The Ultimate Guide to Property Law in California Divorces
The division of property and debts plays a significant role in divorce proceedings and is a leading cause of contention among spouses seeking divorce. Property isn’t just physical items where divorce law is concerned. Property can be tangible items like a house, car, or furniture, but it can also be non-physical assets like a bank account, pension, retirement account, stocks, and the like. Debts, on the other hand, are anything you owe, like a mortgage, student loans, car loans, and personal loans.
Figuring out what property is to be split and how it should be split can be a challenging task, but California does set forth a clear guideline with very limited exceptions. In California, generally speaking, any assets or debts acquired during the course of the marriage is said to be “community property”, making California a “community property” state, and these assets are split evenly. If you and your spouse come to a different agreement on how to split property, that will usually be honored, but a 50/50 split is the standard way that marital property is divided and that is what a judge will follow if they are asked to make decisions regarding property division/
Community Property vs. Separate Property
As mentioned above, California is a “community property” state. California law divides property into two categories: community property and separate property. Community property is anything new you owned or owed during the course of your marriage. California law looks at married couples as a “community”, and counts anything you earned while married, anything you bought with money you earned while married, and any debts acquired while married as community property. On the other hand, separate property is anything you owned or owed individually before you were married or after you were separated.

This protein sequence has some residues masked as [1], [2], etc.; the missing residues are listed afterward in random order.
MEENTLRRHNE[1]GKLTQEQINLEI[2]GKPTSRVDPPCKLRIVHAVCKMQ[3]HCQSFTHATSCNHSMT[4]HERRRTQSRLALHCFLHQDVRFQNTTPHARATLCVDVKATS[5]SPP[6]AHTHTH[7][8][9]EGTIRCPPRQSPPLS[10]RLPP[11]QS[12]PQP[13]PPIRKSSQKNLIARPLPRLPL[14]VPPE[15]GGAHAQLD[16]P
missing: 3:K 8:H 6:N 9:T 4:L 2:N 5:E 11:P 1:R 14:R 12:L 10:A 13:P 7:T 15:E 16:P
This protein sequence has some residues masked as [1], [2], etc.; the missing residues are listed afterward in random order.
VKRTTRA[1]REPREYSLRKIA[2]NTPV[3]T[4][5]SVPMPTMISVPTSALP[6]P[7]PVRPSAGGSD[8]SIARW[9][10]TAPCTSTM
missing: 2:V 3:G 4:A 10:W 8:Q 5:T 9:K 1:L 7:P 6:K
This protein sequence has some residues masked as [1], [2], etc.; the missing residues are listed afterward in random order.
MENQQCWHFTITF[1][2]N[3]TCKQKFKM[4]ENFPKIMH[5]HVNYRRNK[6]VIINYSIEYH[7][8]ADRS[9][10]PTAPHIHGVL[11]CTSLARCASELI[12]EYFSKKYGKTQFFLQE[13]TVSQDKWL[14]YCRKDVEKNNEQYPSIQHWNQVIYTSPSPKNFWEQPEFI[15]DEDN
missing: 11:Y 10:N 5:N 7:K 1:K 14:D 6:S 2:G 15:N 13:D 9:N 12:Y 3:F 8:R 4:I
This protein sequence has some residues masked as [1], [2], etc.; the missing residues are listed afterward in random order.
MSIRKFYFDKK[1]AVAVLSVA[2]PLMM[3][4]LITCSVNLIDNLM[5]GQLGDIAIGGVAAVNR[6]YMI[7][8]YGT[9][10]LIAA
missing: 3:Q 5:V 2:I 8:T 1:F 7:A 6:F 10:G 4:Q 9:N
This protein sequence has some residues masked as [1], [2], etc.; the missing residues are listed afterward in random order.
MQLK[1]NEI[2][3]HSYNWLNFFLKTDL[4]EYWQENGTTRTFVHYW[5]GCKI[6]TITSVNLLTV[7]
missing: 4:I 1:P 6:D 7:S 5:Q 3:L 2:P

In order to best determine what is and isn’t community property, you need to make note of the date you were married and the date you were separated. The date of separation isn’t the same as the date you were or will be formally divorced. Rather, it is the day you and your spouse let each other know, either by actions or in words, that the marriage was coming to an end. After that day, your actions and your spouse’s actions must have been consistent with wanting to end the marriage. For example, if you discussed divorce, then took a weekend apart and then decided to try to reconcile and moved back in together, that date when divorce was discussed would not be considered the date of separation, as the actions after the fact were not consistent with wanting to end the marriage. Most commonly, this date is the day that you and your spouse began living apart or the day that concrete plans for divorce were made. From the date of separation forward, anything new that you earned or bought, or any new loans are not considered community property.